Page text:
In this column we have often mentioned redevelopment in city centres. It continues steadily in areas such as Tokyo station, Shinagawa, Toranomon, Shibuya and many others. However, it is not only central Tokyo that sees this forward march of redevelopment. Even in the suburbs there are areas where the cityscape seems to completely transform due to redevelopment.
One representative example is Musashi Kosugi. Musashi Kosugi is a station on the other side of the Tama River from Tokyo, with its station in Kawasaki City's Nakahara ward. In addition to 4 lines such as the JR Yokosuka and Tokyu Toyoko line, it is also a through line for the JR Shonan Shinjuku line. When crossing the Tamagawa river from the Tokyo side, you will be greeted with a view of commercial facilities and tower apartments. Its greatest selling point is probably the fact that it is roughly 13 minutes from Shibuya station, 18 minutes from Shinjuku, and 18 minutes from Tokyo. Further, it was once an industrial area, meaning that plenty of land was available for use as residential or commercial land; one of the factors pushing redevelopment forward.
The big changes started in the period between 2008 and 2010. Since the extension of the Tokyu Meguro line, or the opening of the Musashi Kosugi JR Yokosuka line station, Kawasaki city, JR, Tokyu Corporation and major real estate companies have worked together to open the floodgates for redevelopment. Currently, there are at least 10 tower apartments over 30 stories around the station.
As a result, land prices around Musashi Kosugi soared. Since 2000, the average price of public land has been in the range of 300,000 to the mid-three hundred thousands of yen per square meter, but since it started to rise in 2007 it has now reached near 900,000 in 2017. Naturally, condominium prices are also rising, and newly built tower apartments are rarely seen for less than 50 million yen. On the higher floors, prices near 100 million aren't rare either.
In 2015 the population of Nakahara ward, where Musashikosugi station is located, increased more than any other government designated city in Japan, and there are now plans to continue redevelopment of the north-central area of the station going forward. If this population growth maintains such a steady rate, Musashi Kosugi may become known as a "Celebrity Town" like Jiyugaoka and Denenchofu also on the Tokyu Toyoko line.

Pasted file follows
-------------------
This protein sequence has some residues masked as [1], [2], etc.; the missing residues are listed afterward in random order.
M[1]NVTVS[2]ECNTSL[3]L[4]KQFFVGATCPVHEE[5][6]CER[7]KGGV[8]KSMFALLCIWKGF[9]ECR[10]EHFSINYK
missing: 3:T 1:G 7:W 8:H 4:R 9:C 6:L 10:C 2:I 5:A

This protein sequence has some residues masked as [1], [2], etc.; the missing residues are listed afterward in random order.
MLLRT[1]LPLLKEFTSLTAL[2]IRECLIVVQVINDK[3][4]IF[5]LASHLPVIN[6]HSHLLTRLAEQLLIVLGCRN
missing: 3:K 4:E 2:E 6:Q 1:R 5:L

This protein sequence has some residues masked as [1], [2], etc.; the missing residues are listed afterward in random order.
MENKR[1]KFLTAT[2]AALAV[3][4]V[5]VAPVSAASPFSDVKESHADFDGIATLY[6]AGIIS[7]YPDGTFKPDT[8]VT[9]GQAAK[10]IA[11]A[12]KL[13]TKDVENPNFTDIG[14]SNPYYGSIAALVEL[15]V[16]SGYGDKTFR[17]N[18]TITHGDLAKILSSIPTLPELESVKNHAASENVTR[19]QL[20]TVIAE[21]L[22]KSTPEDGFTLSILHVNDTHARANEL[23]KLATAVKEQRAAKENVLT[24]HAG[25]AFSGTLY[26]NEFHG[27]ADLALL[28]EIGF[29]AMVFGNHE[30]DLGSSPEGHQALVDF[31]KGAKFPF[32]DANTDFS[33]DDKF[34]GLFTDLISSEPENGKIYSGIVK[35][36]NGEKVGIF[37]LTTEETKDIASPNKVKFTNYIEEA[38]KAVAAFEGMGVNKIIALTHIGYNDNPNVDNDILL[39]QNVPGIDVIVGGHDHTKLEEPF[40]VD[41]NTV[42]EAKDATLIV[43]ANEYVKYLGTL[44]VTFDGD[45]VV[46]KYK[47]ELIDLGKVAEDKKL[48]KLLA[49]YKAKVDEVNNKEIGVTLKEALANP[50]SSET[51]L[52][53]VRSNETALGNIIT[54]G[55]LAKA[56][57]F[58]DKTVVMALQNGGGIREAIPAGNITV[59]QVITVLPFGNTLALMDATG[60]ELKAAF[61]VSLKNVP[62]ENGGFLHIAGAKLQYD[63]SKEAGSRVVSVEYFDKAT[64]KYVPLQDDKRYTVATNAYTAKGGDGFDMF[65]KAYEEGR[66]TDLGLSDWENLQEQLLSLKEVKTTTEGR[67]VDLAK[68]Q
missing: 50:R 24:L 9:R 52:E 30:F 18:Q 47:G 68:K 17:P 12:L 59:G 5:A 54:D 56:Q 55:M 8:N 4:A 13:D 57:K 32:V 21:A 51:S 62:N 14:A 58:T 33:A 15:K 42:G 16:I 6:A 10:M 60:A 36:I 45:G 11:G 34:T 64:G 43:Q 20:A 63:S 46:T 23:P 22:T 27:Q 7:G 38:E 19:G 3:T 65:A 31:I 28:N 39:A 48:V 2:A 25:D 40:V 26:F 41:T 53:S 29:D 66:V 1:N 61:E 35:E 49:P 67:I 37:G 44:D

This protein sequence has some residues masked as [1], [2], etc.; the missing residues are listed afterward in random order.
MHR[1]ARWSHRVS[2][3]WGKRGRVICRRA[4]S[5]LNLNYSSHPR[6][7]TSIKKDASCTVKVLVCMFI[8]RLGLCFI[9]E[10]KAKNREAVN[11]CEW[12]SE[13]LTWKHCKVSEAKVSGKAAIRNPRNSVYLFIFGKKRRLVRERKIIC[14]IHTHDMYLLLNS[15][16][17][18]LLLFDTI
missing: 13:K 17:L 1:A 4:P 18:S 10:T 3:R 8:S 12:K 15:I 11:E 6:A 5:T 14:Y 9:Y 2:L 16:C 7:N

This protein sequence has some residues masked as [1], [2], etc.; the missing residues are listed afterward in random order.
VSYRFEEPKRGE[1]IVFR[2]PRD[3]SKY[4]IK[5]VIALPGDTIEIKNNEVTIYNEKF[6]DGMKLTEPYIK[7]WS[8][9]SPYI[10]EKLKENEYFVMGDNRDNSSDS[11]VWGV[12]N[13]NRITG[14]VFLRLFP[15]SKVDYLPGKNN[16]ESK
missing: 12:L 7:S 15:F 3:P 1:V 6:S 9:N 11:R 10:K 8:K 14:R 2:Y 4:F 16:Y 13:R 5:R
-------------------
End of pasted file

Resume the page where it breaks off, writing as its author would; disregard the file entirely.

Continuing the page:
Similarly, another station that is currently seeing drastic changes in the suburbs of Tokyo is Tachikawa. The three lines that pass through it are the JR Chuo line, the JR Nanbu line and the Tama city monorail. On the Chuo line it's 27 minutes to Shinjuku, and 41 minutes to Tokyo, making it significantly less convenient than Musashikosugi. Further, there is a glut of buildings around the station, meaning that, particularly around the south side of the station, redevelopment hasn't yet been achieved. On top of this, there are large shops such as Takashimaya and Isetan, as well as a Bic camera on the north side, that leave little room for redevelopment.
The reason Tachikawa is gaining attention in spite of all this is that the northwest part slightly away from the station holds large amounts of land. This area was originally used by the US military for the Tachikawa base, and includes a 2000m long runway among other military-use areas. In addition to this, the surroundings hold many factories of companies that manufacture fighter planes and transport equipment such as Showa Airways and Tachikawa Airlines (now Tachihi Holdings).
In 1977, the land for Tachikawa base was completely returned to Japan, with some being used for the Ground Self Defense Force Tachikawa Residence, and the national Showa memorial park. Currently, the redevelopment is largely proceeding in the surrounding factory areas. In April of 2014 an IKEA opened, with the large scale commercial facility "Lalaport" following in December of 2015. In July, "Tachikawa Tacros", a high-rise building connected directly to Tachikawa station's north exit opened. Additionally, this Autumn a 3000 person capacity event hall called "Arena Tachikawa Tachihi is planned to open, in addition to plans for music halls, hotels, and office buildings around 2020.
Against the backdrop of such redevelopment, land prices are still rising, and 2017 has seen average land prices in Tachikawa city at around 400,000 per square meter. However, considering they had been at around 300,000 around 2004 to 2005 when the price rise first started, it seems there is still room for increase. Within a ten minute walk from Tachikawa station there are areas that have seen incredible rises, with newly built condominiums fetching upwards of 70 million yen if they are in the region of 70 to 80㎡. Since the amount of land near to the station is limited, it seems the cause of these price rises is that the effects of the area's popularity have been concentrated. Going forward, the northwestern area of the station will see redevelopment, and real estate demand on that side will likely grow. (Continued)
June 27, 2017